1. SCRIPTURES HARD TO BE UNDERSTOOD
a. What does Peter observe about some of Paul’s writings? 2 Peter 3:14–17. What should we realize about some things in Scripture? Deuteronomy 29:29.
“Men of ability have devoted a lifetime of study and prayer to the searching of the Scriptures, and yet there are many portions of the Bible that have not been fully explored. Some passages of Scripture will never be perfectly comprehended until in the future life Christ shall explain them. There are mysteries to be unraveled, statements that human minds cannot harmonize. And the enemy will seek to arouse argument upon these points, which might better remain undiscussed.”—Gospel Workers, p. 312.
b. With what attitude must we approach the Scriptures? John 7:17.
“The spirit in which you come to the investigation of the Scriptures will determine the character of the assistant at your side. Angels from the world of light will be with those who in humility of heart seek for divine guidance. But if the Bible is opened with irreverence, with a feeling of self-sufficiency, if the heart is filled with prejudice, Satan is beside you, and he will set the plain statements of God’s word in a perverted light.”—Testimonies to Ministers, p. 108.
2. DISCERNING SECRETS
a. What specific things did God reveal to Paul for the purpose of sharing with the rest of the world? Romans 16:25, 26; Colossians 1:27.
“To Paul the cross was the one object of supreme interest. Ever since he had been arrested in his career of persecution against the followers of the crucified Nazarene he had never ceased to glory in the cross. At that time there had been given him a revelation of the infinite love of God, as revealed in the death of Christ; and a marvelous transformation had been wrought in his life, bringing all his plans and purposes into harmony with heaven. From that hour he had been a new man in Christ. He knew by personal experience that when a sinner once beholds the love of the Father, as seen in the sacrifice of His Son, and yields to the divine influence, a change of heart takes place, and henceforth Christ is all and in all.”—The Acts of the Apostles, p. 245.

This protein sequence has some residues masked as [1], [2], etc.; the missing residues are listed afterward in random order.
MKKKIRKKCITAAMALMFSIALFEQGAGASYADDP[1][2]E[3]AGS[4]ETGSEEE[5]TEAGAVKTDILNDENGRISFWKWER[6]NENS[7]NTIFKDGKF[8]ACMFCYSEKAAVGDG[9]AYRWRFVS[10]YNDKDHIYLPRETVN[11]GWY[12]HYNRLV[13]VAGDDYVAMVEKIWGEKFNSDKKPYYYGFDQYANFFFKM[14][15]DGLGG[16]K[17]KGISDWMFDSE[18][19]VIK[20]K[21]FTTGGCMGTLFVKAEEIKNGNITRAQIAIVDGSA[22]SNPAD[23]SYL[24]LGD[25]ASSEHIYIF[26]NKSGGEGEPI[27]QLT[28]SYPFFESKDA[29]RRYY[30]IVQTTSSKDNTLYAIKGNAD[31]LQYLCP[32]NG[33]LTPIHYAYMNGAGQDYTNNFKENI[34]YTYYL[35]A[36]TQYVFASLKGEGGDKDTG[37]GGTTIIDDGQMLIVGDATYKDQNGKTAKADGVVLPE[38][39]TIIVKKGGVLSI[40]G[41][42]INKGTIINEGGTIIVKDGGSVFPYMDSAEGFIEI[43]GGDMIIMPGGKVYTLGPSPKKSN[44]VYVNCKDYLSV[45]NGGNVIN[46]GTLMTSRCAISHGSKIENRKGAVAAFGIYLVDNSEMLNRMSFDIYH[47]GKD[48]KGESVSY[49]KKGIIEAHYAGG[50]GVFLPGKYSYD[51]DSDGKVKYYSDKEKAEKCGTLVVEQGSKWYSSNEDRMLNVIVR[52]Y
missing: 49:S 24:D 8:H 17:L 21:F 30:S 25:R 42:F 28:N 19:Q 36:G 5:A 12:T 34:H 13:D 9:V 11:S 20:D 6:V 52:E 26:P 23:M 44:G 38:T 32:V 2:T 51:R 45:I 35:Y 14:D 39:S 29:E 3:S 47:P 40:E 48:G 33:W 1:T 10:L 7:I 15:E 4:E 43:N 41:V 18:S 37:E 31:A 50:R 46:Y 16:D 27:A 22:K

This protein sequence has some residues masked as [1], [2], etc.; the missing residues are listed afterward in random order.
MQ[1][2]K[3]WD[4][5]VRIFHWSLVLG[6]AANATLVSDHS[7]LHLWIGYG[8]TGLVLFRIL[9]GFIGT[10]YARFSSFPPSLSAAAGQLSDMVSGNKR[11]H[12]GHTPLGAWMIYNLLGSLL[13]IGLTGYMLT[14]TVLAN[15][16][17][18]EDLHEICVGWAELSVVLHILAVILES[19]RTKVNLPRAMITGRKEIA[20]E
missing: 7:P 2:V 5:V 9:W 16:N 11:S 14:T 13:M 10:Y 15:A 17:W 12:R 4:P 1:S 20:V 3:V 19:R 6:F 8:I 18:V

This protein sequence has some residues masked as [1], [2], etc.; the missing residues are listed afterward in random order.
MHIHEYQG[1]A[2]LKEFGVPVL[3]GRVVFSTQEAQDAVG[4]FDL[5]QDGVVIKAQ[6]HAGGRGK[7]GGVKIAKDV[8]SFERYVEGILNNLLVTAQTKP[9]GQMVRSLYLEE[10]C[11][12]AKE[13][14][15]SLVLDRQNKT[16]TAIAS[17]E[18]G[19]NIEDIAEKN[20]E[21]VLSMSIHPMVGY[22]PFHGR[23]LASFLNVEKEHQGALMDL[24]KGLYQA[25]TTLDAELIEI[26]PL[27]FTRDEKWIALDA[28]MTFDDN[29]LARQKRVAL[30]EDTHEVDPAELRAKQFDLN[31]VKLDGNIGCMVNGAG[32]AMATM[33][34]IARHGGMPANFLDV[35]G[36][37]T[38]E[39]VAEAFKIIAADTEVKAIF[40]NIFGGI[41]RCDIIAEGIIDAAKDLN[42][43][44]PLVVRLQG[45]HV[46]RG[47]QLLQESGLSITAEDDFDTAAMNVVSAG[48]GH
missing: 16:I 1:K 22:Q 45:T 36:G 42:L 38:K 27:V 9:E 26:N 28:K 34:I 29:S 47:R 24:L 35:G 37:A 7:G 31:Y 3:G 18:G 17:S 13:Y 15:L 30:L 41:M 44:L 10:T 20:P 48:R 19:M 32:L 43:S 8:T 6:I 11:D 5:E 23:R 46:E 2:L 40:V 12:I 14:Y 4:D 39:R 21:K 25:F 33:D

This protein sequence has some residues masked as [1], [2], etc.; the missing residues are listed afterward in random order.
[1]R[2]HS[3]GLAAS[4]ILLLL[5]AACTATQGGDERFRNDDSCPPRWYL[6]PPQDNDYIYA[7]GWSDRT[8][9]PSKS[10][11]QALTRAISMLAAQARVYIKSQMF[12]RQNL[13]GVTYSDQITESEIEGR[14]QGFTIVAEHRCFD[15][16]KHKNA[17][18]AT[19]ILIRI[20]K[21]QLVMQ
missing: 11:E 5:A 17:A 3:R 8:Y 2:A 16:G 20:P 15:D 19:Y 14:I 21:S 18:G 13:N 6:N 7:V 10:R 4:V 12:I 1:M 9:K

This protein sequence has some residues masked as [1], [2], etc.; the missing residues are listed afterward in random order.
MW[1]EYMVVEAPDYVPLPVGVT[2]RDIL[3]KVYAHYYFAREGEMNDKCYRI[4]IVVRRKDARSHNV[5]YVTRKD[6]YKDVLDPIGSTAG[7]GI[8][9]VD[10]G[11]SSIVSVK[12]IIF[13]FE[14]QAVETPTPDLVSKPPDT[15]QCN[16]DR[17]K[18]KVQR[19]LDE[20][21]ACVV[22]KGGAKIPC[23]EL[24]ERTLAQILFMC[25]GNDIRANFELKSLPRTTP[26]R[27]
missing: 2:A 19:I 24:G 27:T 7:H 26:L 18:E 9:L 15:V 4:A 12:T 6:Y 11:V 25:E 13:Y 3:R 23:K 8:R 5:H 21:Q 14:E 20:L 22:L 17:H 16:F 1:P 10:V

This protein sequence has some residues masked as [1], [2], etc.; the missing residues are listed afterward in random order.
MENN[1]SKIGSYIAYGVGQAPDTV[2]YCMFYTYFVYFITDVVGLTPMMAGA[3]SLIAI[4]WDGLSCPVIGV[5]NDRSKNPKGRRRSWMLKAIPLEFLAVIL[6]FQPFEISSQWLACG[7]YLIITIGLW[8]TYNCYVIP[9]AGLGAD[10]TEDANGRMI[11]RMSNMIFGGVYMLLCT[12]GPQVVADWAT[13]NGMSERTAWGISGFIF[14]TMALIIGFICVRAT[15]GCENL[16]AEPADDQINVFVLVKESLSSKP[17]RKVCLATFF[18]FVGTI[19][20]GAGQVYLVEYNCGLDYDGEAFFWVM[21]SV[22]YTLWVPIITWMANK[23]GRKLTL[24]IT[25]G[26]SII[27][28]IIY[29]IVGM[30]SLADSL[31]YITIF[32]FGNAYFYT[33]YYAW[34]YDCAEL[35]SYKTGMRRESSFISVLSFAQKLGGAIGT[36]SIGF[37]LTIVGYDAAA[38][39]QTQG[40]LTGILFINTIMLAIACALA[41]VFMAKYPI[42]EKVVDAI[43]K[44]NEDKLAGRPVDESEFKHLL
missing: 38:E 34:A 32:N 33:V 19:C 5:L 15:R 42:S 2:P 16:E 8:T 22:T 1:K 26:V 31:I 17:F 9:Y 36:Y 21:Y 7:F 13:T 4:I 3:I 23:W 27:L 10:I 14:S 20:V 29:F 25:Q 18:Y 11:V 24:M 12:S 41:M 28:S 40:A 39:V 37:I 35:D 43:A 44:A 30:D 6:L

b. If something in Scripture is difficult to understand, why should we even attempt researching into the matter? 2 Timothy 3:16, 17.
“The cross of Christ is all covered with reproach and stigma, yet it is the hope of life and exaltation to man. No one can comprehend the mystery of godliness so long as he is ashamed to bear the cross of Christ. None will be able to discern and appreciate the blessings which Christ has purchased for man at infinite cost to Himself, unless they are willing to joyfully sacrifice earthly treasures that they may become His followers. Every self-denial and sacrifice made for Christ enriches the giver, and every suffering and reproach endured for His dear name increases the final joy and immortal reward in the kingdom of glory.”—Confrontation, p. 93.
c. Explain what we need in order to come to right conclusions. John 16:13.